Two years back, Canada dreamt of a Vegas-style casino strip for itself. In spite of having received an all-party approval from the members of House of Commons, the proposed gambling law never saw the light of the day as the Senate is still undecided on it.
As per the proposed law, every province would get to allow single-game betting. The Conservatives are, however, not open to the idea as they believe that the law lacks the simple majority that is needed to pass such ordinances in the Senate.
Apart from the Conservative leaders, even sports luminaries like Senator Jacques Demers, are not in favour of the proposed law. Demers has also previously coached Montreal Canadiens. Paul Beeston, the president of baseball team Toronto Blue Jays, also supported Demers and mentioned that legalising betting in any form will only lead in the creation of more gamblers and even send out misleading messages to children.
On a contrasting note, Nancy Greene Raine, former Olympic skier mentioned that the players these days do not need to be dependent on betting and gamblers to make money as they are already being paid lot better.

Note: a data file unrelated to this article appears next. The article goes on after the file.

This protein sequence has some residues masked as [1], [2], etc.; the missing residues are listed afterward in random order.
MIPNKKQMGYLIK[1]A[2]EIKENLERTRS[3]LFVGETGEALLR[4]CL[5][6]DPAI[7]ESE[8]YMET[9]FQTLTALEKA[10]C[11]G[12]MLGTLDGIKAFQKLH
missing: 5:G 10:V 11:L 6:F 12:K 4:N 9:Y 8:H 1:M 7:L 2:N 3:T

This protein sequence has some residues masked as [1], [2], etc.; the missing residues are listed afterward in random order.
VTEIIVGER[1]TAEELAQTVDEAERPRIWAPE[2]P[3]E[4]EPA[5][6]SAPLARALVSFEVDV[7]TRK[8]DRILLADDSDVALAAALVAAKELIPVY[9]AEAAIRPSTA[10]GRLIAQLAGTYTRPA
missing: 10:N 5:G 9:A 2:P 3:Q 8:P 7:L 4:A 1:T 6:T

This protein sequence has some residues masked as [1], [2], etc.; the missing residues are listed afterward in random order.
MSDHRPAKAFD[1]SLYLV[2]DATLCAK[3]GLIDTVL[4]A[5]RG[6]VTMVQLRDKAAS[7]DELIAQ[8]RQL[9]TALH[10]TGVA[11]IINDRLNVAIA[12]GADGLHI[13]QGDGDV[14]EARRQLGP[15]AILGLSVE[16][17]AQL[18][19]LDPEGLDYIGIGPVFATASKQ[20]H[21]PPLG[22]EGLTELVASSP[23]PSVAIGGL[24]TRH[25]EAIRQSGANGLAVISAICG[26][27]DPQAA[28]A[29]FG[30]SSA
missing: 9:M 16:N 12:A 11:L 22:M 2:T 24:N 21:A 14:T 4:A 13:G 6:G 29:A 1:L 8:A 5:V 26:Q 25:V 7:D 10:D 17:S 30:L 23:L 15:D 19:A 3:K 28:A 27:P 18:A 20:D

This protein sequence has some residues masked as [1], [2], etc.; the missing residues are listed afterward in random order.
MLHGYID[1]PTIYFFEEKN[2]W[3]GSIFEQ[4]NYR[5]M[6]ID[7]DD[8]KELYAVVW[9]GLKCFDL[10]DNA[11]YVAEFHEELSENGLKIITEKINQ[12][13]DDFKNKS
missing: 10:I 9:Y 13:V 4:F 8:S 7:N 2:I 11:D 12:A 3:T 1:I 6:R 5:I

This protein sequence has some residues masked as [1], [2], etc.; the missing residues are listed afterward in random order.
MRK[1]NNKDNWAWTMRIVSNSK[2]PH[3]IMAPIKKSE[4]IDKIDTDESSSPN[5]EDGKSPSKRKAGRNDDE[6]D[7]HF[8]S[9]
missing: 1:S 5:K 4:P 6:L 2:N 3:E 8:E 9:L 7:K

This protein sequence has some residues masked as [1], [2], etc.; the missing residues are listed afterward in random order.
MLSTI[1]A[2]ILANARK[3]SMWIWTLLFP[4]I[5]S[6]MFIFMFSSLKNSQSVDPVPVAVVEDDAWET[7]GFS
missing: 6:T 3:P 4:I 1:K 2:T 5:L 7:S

Joe Comartin, who is presently the deputy speaker, had sponsored the bill in 2012. It was also supported by Rob Nicholson, who was the justice minister back then. Looking at the lack of support for the ordinance in the Senate, questions are being raised on the bill reviews. Some are even suspicious that the government is trying to use bills initiated by private members as an easy way out to pass proposals. Interestingly, both Comartin and Nicholson have their own casinos.
A delay of two years has also brought the role of Senate in the process of democracy, under the scanner. Senator Bob Runciman, belonging to the Conservative party, mentioned that the party is not right in keeping the bill in hanging for so long.
Presently, single-game betting is not allowed in Canada, though parlay-style wagers are allowed on multiple games. Even in the US, such kind of betting is not permitted. However, it is allowed in Nevada. Taking a hint from it, provinces in Canada too are demanding the right to decide independently whether they want to allow single-game betting or not.